It gives me great pleasure to report a fine co-operation between Russia and Estonia after a year when neighbourly relations took a decided turn for the worst after the metal man was rehomed in Tallinn.
In November the Vanemuine premiered the gorgeous ballet, Onegin. The choreography, libretto, musical direction and stage design are Russian. The costumes are from the Czech Republic, the conductor our own Vanemuine regular, Lauri Sirp and the exciting Vanemuine ballet troupe is now newly globalised (seven out of forty are from the UK, with assorted Spaniards, Argentineans, Koreans and Japanese).
The choreographer of Onegin is Vassili Medvedev who trained in the Vaganova Academy of Russian Ballet and Rimsky-Korsakov Conservatory, St Petersburg. He’s an old Tartu hand, having been a leading dancer and producer here at the beginning of the 1980s. As an appreciation for his services to ballet, Medvedev holds the title of ‘Honoured Artist of Estonia’ and a Ministry of Culture Award. There is even a main entry for him in the Estonian Encyclopaedia.
After the USSR crumbled Medvedev returned to Russia and established a successful international career as a dancer and choreographer. He has worked in St. Petersburg, Moscow, the Czech republic, Bosnia and Herzegovina, Turkey, Moravia, Western Europe, the USA, Canada, Japan, South Korea, Latin America and South Africa. Since 2003 he has been the artistic director of the international dance festival ‘Dance Open’, held in St. Petersburg every year, and is a member of UNESCO International Dance Council.
Onegin was first staged in 1999 for the 200th anniversary of the birth of the poet Alexander Pushkin (1799-1837) at the Prague National Theatre. The choreography won the Pushkin Legacy Ballet Award (USA) in 2000. The main soloists Tereza Poda?ilová (Tatiana) and Stanislav Feco (Onegin, and who produced our new Vanemuine version of ‘Giselle’ last year), both from the Czech National Ballet, won the same prize for their performances. Scenes from ‘Onegin’ were subsequently performed in important international galas. Onegin was also staged in 2004 as part of Santa Fe’s major ‘Russian Summer’ event with prestigious Mariinski (Kirov as was) trained principals Viacheslav Samodurov and Igor Kolb from the Brit Royal Ballet, Maria Eichwald, of the Stuttgart Ballet and the corps de ballet of the Brno National Theatre (Czech Republic).
Now Medvedev has brought his lovely Onegin to Tartu. ‘After 20 years I am again standing on the stage of my home theatre – the Vanemuine,’ says the choreographer. This is where I produced my first ballets and received a very warm welcome from audiences and critics. This is where I became a real choreographer. I will never forget it and I am very grateful.’ ‘As opposed to many of my predecessors I tried to tell a story about the destiny of Eugene Onegin … and not about the destiny of Tatiana as in Tchaikovsky’s opera or in the John Cranko ballet,’ he explains. ‘This is why I did not include a single note from the composer’s opera, but turned to his other symphonic pieces.’ Actually I think this is difficult to achieve. Onegin is such an elusive character. Pushkin (in Charles Johnston’s translation at http://www.lib.ru/LITRA/PUSHKI... ) writes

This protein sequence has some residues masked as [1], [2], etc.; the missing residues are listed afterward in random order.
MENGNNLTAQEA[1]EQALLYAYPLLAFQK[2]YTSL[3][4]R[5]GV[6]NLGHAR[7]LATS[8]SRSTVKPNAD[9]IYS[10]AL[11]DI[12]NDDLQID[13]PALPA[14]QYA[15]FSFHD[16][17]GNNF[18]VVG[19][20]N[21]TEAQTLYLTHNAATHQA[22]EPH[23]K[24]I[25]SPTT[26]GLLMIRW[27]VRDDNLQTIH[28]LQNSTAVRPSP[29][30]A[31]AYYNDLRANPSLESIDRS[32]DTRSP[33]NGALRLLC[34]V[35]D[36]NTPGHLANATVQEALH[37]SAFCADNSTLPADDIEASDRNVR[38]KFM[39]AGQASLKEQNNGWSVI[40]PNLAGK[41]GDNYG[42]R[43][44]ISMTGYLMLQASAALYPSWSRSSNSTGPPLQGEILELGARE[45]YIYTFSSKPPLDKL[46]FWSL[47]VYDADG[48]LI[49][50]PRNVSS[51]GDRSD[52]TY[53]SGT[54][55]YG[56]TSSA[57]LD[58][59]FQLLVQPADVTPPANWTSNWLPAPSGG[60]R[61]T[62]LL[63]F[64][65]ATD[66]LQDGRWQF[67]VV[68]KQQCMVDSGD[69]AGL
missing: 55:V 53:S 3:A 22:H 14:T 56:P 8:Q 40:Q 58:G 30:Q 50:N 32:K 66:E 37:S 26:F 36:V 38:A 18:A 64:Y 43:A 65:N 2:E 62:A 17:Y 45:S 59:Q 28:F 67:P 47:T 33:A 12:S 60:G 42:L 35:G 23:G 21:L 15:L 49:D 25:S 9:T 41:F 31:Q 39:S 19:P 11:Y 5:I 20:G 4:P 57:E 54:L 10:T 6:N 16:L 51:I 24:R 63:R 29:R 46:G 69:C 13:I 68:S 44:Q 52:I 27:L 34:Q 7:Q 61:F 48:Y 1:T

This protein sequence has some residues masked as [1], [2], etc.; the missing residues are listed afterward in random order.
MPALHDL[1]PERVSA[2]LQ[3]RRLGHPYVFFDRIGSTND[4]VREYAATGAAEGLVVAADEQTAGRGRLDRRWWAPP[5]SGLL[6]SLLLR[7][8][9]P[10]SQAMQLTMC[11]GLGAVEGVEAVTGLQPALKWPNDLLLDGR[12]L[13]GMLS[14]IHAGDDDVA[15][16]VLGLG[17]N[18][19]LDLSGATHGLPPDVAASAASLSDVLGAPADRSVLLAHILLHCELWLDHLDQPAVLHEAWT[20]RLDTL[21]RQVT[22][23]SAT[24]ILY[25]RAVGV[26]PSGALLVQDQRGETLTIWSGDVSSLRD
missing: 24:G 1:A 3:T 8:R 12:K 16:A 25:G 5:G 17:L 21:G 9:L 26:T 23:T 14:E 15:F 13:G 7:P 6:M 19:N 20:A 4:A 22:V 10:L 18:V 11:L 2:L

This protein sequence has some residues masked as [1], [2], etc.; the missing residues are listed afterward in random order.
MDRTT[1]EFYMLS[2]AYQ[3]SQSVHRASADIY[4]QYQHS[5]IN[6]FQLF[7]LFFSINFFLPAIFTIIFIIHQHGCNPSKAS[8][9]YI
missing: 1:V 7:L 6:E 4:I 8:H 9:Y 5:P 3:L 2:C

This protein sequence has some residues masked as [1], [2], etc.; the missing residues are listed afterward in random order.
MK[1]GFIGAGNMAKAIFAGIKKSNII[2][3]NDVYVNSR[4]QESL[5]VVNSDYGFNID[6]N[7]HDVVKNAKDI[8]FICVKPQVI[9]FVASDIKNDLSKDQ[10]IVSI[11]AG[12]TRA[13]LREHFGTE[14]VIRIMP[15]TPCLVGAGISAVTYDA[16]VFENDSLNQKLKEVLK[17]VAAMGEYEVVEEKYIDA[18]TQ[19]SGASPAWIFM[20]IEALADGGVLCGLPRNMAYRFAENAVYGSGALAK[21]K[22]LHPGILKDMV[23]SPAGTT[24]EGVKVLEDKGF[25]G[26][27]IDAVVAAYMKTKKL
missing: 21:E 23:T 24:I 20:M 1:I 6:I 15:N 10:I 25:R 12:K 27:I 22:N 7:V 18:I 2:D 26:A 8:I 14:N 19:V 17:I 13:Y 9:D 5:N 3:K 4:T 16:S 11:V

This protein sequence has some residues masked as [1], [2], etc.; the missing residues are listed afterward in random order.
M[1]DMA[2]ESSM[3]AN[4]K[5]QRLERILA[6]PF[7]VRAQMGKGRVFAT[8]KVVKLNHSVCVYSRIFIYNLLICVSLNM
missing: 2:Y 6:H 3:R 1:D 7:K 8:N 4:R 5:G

Eugene was free, and as a dresser
made London's dandy his professor.
His hair was fashionably curled,
and now at last he saw the World.
In French Onegin had perfected
proficiency to speak and write,
in the mazurka he was light,
his bow was wholly unaffected.
The World found this enough to treat
Eugene as clever, and quite sweet.
But, he’s not such a featherweight by the end of this great narrative poem, by which time he has killed his best friend in a foolish duel, spent time in exile and fallen, on his return, for Tatiana, now an important St Petersburg grande dame, but whom he had spurned as a plain country bumpkin.
Tatiana, on the other hand is one of the most clear-cut, sonorous and gorgeous characters ever created in any literature anywhere. All the best speeches are hers, while Pushkin speaks of Eugene in the same affectionate but slightly deprecating tone he also generally uses as narrator. When rejecting Onegin, as a successful St Petersburg woman of the world, Tatiana (recalling their meeting in the country years before) tells him
Bliss was so near, so altogether
attainable!... But now my lot
is firmly cast. I don't know whether
I acted thoughtlessly or not:
you see, with tears and incantation
mother implored me; my sad station
made all fates look the same... and so
I married. I beseech you, go;
I know your heart: it has a feeling
for honour, a straightforward pride.
I love you (what's the use to hide
behind deceit or double-dealing?)
but I've become another's wife --
and I'll be true to him, for life.
The poem ends with one of the most tantalising ‘what ifs?’ in literary history … Has Onegin really changed or is he just attracted by Tatiana’s new celebrity? Will Tatiana eventually give in to Eugene? We will never know as Pushkin never wrote ‘The Return of Onegin’, thank god.
The role of Medvedev’s Tatiana has been danced by celebs such as Yulia Makhalina (Mariinski/Kirov), Daria Klimentova, Elena Glurdzhidze (both English National), Elvira Khabibulina (Mussorgsky Theatre, St Petersburg). Royal Ballet school trained Hayley Blackburn from the UK and Antonio Ayesta (Argentina) danced on the first night here, and a fine night it was! Hayley was perfect as Tatiana, able to portray (as she is in ‘Giselle’) with skill and subtly both the simple country girl and the sophisticated society hostess. Antonio was the perfect scornful city boy and the anguished contrite lover. The settings and stagecraft are lovely. Technical standards are high and I look forward to more great ballet at the Vanemuine in 2008!
Bird Droppings from Estonia: Onegin in Tartu (1)